Welcome to Travel Planning 101. Find country specific information about where you are going and what to do to prepare to get there!
- Travel highlights of the country.
- Fun facts and background information.
- History notes, facts on currency, health, holidays and transportation.
- Pre-departure tips, when to go, and visa information.
- Information on weather and electricity plugs.
- Suggestions on things to do if you have extra time to explore on your own.
Places To See
Grand Marché du Danktokpa
This huge must-see market sells everything from food, radios, waxed cloth, pottery and baskets to bat wings and monkey testicles. Hunt down a le fetiche d'amour (a love fetish). Rub it on your hands, whisper to it seven times the name of the desired one, then touch that person and they're yours!
Parc National de Pendjari
This 275,000-hectare national park 45km (28mi) north of Natitingou, is the wildlife park par excellence in this part of West Africa. Visitors may spot lions, leopards, elephants, baboons and hippos. The best viewing time is near the end of the dry season when the animals start to hover around the water holes.
With waterfalls, a woody landscape and good tracks, it is a pleasure to drive around. The park adjoins the Parc National d'Arli in Burkina Faso and is bordered to the west, north and east by the Pendjari River.
Musée Historique d'Abomey
Abomey's main and seriously impressive attraction, the Musée Historique d'Abomey, consists of palaces of the ancient kings Ghézo and Glélé. The museum displays royal thrones and tapestries, human skulls that were once used as musical instruments, fetish items and Ghézo's throne, mounted on four real skulls of vanquished enemies.
When to go?
If you don't want to get wet, avoid Southern Benin's rainy seasons in April to mid-July, and mid-September to late October. Northern Benin gets a soaking from June to early October. The hottest time of the year is from February to April when temperatures can soar to 46°C in the north (the coastal south is significantly cooler). Harmattan winds billow out of the Sahara between December and March, so November and February are your windows of opportunity for a pleasant stay.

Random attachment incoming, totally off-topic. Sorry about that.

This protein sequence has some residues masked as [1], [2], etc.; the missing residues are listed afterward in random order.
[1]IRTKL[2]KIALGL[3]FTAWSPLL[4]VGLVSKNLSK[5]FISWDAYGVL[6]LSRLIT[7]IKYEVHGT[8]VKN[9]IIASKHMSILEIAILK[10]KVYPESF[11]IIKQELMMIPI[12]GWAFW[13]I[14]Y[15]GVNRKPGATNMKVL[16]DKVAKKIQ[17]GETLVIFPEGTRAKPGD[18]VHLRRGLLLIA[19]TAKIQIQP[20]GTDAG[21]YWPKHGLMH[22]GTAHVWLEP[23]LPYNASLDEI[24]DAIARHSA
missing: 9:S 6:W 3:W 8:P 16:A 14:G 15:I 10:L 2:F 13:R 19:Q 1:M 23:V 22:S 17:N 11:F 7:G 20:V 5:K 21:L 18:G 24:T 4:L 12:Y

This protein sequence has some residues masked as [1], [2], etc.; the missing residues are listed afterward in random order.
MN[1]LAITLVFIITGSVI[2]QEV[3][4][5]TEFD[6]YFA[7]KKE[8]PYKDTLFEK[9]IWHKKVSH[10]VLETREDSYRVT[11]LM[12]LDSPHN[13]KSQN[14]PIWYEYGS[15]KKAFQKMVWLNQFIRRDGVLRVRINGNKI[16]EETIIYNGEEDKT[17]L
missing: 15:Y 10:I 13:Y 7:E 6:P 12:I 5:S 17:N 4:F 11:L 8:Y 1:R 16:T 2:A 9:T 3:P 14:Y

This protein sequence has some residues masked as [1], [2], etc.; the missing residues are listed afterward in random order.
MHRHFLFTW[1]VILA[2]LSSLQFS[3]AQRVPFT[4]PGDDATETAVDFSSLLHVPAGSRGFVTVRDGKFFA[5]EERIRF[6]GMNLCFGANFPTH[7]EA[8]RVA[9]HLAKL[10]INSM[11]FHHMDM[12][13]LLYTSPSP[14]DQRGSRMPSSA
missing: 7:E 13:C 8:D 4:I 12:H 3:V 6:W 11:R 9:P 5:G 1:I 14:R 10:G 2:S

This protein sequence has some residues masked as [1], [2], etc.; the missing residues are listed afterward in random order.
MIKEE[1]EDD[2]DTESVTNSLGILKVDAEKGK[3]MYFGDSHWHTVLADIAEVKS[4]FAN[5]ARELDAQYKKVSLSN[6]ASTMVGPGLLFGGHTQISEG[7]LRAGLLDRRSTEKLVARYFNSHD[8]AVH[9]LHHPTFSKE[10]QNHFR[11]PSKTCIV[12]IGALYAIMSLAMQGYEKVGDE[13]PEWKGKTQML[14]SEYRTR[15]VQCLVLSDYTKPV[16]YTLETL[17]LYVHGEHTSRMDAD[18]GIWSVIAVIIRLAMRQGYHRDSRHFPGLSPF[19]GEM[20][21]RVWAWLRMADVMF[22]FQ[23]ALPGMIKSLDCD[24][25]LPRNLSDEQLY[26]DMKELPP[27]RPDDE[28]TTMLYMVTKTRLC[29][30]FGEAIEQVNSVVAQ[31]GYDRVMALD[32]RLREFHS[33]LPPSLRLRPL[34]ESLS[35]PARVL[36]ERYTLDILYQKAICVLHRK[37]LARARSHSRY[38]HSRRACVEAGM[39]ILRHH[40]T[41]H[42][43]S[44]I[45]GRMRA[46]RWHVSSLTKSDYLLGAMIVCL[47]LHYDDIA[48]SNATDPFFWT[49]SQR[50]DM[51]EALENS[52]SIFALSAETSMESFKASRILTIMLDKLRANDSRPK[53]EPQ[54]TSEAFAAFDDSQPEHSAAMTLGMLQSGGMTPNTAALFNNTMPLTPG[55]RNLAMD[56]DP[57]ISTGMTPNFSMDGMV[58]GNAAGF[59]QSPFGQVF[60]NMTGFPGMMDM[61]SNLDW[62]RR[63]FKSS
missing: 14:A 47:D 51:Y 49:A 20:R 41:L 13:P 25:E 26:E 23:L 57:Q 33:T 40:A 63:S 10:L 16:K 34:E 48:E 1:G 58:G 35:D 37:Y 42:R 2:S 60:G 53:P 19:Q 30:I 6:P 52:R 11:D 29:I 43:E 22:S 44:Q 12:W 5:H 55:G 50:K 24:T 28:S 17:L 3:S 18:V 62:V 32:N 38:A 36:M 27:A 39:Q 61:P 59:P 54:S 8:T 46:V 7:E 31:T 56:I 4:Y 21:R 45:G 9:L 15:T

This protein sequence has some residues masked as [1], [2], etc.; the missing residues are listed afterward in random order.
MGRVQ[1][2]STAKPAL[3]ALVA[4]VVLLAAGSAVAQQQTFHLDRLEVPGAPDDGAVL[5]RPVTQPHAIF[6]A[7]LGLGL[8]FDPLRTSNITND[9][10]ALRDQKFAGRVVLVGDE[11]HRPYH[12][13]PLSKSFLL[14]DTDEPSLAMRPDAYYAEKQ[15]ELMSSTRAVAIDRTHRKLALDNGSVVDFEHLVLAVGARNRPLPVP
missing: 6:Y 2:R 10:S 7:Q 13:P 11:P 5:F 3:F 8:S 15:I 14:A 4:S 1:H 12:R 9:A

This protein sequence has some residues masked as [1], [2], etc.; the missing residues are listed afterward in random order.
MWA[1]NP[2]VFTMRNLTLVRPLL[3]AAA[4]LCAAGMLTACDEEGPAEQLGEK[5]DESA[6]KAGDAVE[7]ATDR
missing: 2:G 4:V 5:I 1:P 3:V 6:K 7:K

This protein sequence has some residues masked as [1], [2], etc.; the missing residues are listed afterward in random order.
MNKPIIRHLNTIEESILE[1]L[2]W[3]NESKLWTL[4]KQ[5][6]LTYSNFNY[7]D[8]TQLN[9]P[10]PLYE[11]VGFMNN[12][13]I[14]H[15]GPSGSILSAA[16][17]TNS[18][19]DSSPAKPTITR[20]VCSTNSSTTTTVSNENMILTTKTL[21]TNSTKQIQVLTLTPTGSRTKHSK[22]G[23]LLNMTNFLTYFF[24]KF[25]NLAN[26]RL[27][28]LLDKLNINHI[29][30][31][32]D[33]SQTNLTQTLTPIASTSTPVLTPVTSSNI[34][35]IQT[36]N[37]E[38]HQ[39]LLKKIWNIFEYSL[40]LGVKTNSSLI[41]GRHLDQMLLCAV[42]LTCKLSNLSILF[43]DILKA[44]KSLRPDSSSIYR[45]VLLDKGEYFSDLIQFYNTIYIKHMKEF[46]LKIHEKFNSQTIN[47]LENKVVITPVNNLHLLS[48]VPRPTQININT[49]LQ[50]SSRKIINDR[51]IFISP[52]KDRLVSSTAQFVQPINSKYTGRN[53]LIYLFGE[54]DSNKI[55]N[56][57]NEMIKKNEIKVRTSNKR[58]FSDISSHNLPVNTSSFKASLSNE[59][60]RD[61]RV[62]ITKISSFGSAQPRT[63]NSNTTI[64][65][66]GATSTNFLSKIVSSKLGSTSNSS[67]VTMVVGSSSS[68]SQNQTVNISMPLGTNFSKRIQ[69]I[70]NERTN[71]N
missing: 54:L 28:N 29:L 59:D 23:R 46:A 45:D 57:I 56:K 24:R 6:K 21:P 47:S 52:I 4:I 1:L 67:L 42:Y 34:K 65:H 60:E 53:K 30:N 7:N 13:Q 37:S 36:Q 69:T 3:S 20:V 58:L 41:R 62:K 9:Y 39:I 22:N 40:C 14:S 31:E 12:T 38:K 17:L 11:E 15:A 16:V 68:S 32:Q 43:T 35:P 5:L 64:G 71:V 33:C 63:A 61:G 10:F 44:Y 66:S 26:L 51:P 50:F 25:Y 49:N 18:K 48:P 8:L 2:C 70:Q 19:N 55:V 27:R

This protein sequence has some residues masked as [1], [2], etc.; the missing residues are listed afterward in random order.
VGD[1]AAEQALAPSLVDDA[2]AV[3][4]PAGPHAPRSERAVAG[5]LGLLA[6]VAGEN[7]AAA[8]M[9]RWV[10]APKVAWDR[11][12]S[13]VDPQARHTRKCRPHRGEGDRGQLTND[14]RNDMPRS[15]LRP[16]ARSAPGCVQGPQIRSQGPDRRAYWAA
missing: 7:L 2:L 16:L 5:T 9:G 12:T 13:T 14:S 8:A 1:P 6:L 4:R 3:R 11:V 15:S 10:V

Parts of the northern Atakora region occasionally receive heavy rainfall, and smaller roads throughout Benin may be impassable during the rainy seasons; notably those in the wildlife parks, particularly Parc Regional du W.
Travel Visa Overview
Two-day visas can be obtained at the border, and one-month extensions in Cotonou. When you apply be sure to have a fistful of photos.
European plug with two circular metal pins
This is a serious risk here.
Benin is prone to frequent epidemics.
While the northern area of Benin stays hot and dry from October to April, with temperatures sometimes topping 40°C (104°F), the country's diminutive coastal region has two rainy seasons (in May-June and October) and more comfortable conditions throughout the year. December to February is the time to visit the south, as the temperature remains constant around 25°C (77°F).
History and Culture
Pre-20th Centure History
The history of Benin is indistinguishable from that of the entire area of West Africa until the early part of the 17th century. Up until this time, the area had been divided into numerous principalities. It just takes one bad apple to spoil it for the rest of them, however, and in Benin's case a chief had a row with his brother and moved to Abomey before conquering the neighbouring kingdom of Dan, which became known as Dahomey (Fon for 'in Dan's belly'). He then made a pledge - repeated by each successive king - to leave more land than he inherited. Not surprisingly, this policy led to war after war, and a particularly bad relationship with the powerful Yoruba of Nigeria.
Of course, wherever there was a good fight, Europeans were never far behind, and the Portuguese and others began establishing trade posts at Porto Novo and Ouidah. The Dahomey traded with the Europeans; the hot item was prisoners of war sold into slavery in return for guns. For well over a century, an average of 10,000 slaves a year were shipped to the Americas, primarily Brazil and the Caribbean and particularly Haiti, exporting their knowledge and practice of voodoo. Benin had become perhaps the most beaten track by Europeans in Africa, and southern Benin had the dubious honour of being dubbed 'the Slave Coast'. In Ouidah, the Route des Esclaves and the Point of No Return are memorials to those thousands of shackled Africans shipped to the new world.